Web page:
Is it getting in the way when you’re trying to make home renovations? Or even worse, is it in the way when you’re just to getting around the house? (Who put that chair there?)
Even if you’ve cleared and purged and simplified, you may find that you still need more storage space. But don’t worry.
There’s always self storage.
Self storage is a safe and reliable way to keep the things you value or need from cluttering your living space.
Once you make the decision to go the self storage route, it’s not a matter of just stuffing everything into the unit, pulling down or shutting the door and calling it a day.
Youll want to use your self storage space as efficiently as possible.
Whenyou’re standing at the threshold of your leased self storage unit, it can seem too small to possibly hold everything. But with proper planning,you can make it happen.
It will be done!
1. Label, list, and map
Sure, you know what’s going in the unit. For now.
But in a few months when you come back to the unit to get something, will you know where it is?
Avoid the frustration of digging around andopening random boxes until you find what you’re after by labeling everything. Seriously.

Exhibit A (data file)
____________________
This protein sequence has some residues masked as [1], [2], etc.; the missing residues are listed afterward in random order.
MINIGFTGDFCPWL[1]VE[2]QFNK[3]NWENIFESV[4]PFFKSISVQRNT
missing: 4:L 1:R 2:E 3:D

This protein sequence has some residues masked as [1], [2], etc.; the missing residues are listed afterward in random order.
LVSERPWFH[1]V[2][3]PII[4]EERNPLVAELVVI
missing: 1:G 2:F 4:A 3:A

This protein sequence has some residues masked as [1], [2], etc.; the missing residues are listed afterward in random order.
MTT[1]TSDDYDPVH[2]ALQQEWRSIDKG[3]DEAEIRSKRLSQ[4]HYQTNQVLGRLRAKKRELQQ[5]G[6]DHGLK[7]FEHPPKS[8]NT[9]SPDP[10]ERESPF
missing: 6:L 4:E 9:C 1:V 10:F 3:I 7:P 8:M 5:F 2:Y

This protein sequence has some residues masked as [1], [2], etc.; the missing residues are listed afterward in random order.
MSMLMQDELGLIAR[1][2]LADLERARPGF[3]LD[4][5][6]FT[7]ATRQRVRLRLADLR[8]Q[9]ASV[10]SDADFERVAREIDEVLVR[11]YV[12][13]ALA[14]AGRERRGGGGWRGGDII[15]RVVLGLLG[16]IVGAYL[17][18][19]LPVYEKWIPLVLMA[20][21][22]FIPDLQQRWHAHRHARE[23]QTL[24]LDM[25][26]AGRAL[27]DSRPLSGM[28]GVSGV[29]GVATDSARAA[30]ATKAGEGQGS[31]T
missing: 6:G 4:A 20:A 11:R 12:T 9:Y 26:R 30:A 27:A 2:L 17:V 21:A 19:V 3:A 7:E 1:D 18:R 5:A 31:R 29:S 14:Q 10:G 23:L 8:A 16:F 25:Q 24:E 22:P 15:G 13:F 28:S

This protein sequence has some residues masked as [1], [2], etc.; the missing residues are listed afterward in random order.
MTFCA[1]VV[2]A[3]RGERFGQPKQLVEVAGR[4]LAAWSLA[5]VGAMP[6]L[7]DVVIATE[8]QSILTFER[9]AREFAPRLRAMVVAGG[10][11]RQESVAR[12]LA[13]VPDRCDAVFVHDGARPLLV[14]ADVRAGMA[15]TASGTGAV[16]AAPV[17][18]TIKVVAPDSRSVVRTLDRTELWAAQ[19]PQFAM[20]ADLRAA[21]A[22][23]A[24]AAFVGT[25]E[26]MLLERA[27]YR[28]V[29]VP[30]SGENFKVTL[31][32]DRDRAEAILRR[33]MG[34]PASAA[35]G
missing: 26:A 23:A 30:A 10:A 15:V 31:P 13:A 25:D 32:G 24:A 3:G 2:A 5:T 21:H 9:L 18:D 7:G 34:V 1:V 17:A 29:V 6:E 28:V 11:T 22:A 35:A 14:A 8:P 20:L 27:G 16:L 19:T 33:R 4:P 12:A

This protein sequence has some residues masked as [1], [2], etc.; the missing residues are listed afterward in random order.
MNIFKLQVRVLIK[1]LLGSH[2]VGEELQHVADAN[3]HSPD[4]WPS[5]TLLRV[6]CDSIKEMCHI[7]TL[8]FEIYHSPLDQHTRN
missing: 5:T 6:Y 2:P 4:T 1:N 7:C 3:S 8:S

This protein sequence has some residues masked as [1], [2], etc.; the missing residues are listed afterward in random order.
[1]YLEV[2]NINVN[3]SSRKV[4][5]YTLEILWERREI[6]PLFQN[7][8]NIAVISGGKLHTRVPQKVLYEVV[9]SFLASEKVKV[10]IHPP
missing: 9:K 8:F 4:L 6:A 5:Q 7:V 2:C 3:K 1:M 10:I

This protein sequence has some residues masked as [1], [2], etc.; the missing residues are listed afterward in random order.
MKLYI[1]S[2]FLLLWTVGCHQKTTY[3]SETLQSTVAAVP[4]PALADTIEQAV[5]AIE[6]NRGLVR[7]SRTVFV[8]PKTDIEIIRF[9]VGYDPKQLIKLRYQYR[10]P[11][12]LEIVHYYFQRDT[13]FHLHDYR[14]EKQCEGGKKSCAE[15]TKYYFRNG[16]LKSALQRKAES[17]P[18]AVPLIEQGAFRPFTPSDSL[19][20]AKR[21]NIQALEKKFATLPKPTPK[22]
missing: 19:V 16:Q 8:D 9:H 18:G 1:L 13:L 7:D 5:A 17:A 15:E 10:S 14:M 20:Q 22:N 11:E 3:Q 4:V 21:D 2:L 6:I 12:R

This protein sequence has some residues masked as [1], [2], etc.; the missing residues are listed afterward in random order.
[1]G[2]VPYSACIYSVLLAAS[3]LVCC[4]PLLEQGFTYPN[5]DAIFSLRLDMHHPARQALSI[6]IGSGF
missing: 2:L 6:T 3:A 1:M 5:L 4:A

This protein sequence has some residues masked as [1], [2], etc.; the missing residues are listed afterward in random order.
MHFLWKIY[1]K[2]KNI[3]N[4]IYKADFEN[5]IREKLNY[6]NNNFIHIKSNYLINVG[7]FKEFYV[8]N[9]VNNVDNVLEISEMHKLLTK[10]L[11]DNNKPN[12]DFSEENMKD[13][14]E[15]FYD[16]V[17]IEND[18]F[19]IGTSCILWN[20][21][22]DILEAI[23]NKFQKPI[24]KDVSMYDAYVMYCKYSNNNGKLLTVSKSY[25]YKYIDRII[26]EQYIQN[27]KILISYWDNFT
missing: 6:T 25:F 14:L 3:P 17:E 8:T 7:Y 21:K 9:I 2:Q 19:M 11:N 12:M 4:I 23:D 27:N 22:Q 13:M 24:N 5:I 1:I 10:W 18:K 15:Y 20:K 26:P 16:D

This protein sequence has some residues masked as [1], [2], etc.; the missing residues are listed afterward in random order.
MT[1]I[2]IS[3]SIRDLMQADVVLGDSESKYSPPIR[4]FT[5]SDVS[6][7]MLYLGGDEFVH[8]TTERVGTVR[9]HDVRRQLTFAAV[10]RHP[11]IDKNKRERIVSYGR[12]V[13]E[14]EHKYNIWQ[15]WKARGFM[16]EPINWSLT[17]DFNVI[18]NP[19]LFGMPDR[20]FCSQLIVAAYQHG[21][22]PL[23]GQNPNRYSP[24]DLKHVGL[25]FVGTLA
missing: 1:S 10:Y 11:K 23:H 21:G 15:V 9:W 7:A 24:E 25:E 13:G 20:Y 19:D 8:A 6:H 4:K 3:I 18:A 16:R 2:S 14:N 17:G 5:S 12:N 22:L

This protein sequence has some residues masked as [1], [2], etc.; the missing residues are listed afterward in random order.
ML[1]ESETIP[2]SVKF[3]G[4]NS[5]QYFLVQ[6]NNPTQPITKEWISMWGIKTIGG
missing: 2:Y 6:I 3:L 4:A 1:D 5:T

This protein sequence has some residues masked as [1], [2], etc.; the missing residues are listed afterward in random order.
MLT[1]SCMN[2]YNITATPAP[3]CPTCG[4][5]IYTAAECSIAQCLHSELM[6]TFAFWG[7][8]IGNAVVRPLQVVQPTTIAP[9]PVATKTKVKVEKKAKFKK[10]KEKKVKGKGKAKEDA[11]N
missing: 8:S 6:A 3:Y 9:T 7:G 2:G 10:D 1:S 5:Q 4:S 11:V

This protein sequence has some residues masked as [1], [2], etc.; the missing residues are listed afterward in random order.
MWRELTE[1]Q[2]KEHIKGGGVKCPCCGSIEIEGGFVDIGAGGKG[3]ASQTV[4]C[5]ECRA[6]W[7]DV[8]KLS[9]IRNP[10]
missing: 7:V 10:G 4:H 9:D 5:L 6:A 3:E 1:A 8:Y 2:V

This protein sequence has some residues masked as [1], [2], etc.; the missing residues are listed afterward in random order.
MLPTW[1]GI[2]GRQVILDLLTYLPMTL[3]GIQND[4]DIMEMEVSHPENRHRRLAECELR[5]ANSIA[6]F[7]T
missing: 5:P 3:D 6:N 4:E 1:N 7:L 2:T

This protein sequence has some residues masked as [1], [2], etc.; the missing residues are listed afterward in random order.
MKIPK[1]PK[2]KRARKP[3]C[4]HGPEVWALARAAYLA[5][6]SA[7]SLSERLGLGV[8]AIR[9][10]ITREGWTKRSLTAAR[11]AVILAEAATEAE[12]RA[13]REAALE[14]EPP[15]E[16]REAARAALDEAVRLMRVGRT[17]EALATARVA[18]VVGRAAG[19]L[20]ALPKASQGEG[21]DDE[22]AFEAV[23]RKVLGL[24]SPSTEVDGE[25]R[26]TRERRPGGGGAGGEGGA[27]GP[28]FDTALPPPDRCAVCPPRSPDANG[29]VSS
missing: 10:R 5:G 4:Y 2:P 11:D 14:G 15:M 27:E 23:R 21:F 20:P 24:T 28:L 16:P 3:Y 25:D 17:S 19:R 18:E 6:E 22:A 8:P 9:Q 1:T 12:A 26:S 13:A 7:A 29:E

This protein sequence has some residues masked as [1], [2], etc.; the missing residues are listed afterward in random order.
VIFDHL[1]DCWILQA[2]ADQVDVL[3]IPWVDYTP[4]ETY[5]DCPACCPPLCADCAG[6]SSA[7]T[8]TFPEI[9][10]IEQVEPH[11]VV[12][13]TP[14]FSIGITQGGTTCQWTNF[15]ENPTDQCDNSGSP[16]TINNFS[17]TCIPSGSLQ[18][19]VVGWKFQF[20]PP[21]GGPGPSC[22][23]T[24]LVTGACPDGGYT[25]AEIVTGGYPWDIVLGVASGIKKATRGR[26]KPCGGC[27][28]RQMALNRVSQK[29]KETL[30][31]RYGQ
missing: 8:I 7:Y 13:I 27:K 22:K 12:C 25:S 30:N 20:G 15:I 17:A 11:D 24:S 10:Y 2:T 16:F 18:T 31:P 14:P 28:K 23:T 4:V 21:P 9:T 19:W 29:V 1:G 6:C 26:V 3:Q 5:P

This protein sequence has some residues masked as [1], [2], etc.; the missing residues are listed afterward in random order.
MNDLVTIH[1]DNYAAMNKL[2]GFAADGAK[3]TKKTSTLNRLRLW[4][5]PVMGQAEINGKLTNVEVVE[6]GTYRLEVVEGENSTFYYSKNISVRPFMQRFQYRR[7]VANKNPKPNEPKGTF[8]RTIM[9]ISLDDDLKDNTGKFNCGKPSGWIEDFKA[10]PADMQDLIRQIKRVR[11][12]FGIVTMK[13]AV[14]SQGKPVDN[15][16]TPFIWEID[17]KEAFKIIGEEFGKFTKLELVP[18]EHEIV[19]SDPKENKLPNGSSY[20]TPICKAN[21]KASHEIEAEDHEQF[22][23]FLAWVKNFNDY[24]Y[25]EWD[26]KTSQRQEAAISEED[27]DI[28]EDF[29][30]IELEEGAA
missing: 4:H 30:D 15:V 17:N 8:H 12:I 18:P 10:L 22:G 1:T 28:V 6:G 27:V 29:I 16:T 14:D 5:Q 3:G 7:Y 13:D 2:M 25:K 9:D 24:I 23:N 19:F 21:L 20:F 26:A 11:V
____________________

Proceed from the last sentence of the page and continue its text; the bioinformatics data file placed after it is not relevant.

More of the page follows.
Clearly label each box and storage bin. Because even if you think you’ll remember what’s in them, there’s a good chance you won’tremember when the time comes to find what you need.
Labeling all boxes on more than one side will also help you identify its contents with more ease.
You may also want to consider makinga checklist that hangs inside the door telling you where some specific things are; things that you’re likely to need in the near future(i.e., front leftcorner under the table= ugly Christmas sweaters).
Also, when youkeep a list of what you have stored and where, it not only saves you time, but it also facilitates insurance claims in the eventof any damage.
And finally, once everything is in place, draw up a map of your unit. Sketch a floor plan that indicates the location of each object and leave it right beside the door so you know exactly where everything is.
Doing all of this might seem like overkill now, but it will save you a lot of time in the future.
2. The art of stackingand arranging
Let’s kick this one off by stating the obvious – store heavy thingsin smaller containers and lighter items in larger ones. This is going to make the transport so much easier.
That being said, try to use as many boxes of the same size as you can – i.e. your smaller boxes would all bethe same size and the same for your bigger boxes. Theyll be easier to stack that way.
To ensure that your boxes are strong enough to be stacked, fill ’em up. Leaving empty spaces in a box is a recipe for collapse. You can use foam peanuts to fill up any necessary empty spaces.
Of course, keep in mind that a full box needn’t be a ridiculously heavy one. Avoid filling a box full of just books, for example. (That is, if you even have books anymore.)